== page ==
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Learn You Some Category Theory

Posted on October 22, 2013
Tags: math



This is the first in a series of posts on basic category theory in Haskell. they require no knowledge of category theory, but I expect the reader to be familiar with Haskell. I will make various parallels to set theory, but they can be skipped in favor of the corresponding Haskell code.


What is a category?

A category is a collection of 2 things: objects and arrows. We leave the idea of an object abstract, it’s just a “thing”. It varies from category to category, in some it will be sets, in some monoids, whatever, but it’s the core “building block” of that category.

Arrows are different “things” that go from objects to object, we’d write them like f : A -> B to mean that f is an arrow from object A to object B.

Think of this like a directed graph, objects are nodes and arrows are lines. In fact as we go, we’ll talk about parts of categories just like this, as diagrams.

Let’s do some examples, let’s say objects are sets. So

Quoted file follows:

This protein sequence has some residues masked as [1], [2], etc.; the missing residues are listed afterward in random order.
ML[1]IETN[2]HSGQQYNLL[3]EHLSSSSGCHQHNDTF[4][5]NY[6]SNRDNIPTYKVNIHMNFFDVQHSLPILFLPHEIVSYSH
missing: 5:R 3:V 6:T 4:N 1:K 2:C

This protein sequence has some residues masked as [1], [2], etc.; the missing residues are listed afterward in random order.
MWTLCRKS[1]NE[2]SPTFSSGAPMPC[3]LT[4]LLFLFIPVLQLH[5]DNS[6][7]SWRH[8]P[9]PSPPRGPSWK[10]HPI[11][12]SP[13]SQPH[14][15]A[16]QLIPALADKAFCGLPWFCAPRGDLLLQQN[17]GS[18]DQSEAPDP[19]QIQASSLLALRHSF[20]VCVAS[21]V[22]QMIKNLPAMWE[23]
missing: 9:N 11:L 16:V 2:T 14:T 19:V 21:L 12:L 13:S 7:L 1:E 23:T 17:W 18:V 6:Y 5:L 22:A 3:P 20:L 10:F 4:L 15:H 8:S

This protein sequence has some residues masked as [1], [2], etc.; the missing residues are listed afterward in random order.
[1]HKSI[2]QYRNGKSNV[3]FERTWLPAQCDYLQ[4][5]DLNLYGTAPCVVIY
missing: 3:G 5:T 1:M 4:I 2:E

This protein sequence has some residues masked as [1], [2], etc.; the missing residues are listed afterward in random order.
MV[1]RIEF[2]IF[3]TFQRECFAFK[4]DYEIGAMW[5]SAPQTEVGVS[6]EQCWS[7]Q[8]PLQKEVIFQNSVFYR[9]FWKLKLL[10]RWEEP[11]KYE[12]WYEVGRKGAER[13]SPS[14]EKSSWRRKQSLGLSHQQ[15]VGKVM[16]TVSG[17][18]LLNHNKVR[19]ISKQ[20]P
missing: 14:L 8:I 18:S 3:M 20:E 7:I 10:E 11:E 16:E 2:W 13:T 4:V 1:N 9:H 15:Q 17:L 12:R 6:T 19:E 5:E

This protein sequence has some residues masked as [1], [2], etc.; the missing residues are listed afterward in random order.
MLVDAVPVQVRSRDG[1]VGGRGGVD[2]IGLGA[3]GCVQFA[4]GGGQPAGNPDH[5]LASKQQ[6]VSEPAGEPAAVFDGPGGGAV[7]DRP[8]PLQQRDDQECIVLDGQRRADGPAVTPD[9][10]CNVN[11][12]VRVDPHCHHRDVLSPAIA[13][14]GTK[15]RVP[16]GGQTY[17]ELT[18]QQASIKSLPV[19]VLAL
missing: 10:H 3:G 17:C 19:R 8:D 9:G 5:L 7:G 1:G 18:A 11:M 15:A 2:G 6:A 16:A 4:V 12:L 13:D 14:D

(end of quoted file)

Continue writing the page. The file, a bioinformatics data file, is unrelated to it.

A = {1, 2}
B = {3, 4}

Then arrows would be functions from set to set.

f 1 = 2
f 2 = 4

Another example: Haskell. Objects would be types and arrows would be functions

    type A = Int
    type B = Int

    f :: A -> B
    f x = x + 1

Now for some group of objects and arrows to be a category, a few conditions have to hold

And viola! If we can show these few things, it’s a category!


First let’s do the category of sets, which we call Set,

  1. Objects are sets
  2. Arrows are functions from set to set
  3. Identity arrows are just identity functions
  4. Arrow composition is function composition
  5. It’s trivial To see that our identity arrows satisfy these conditions

Next is Haskell, this category is called Hask.

  1. Objects are types
  2. Arrows are functions
  3. The identity arrows are all given by id
  4. Arrow composition is just .
  5. We know that id . f = f . id = f in Haskell

There you have it, our start into the wide world of category theory.

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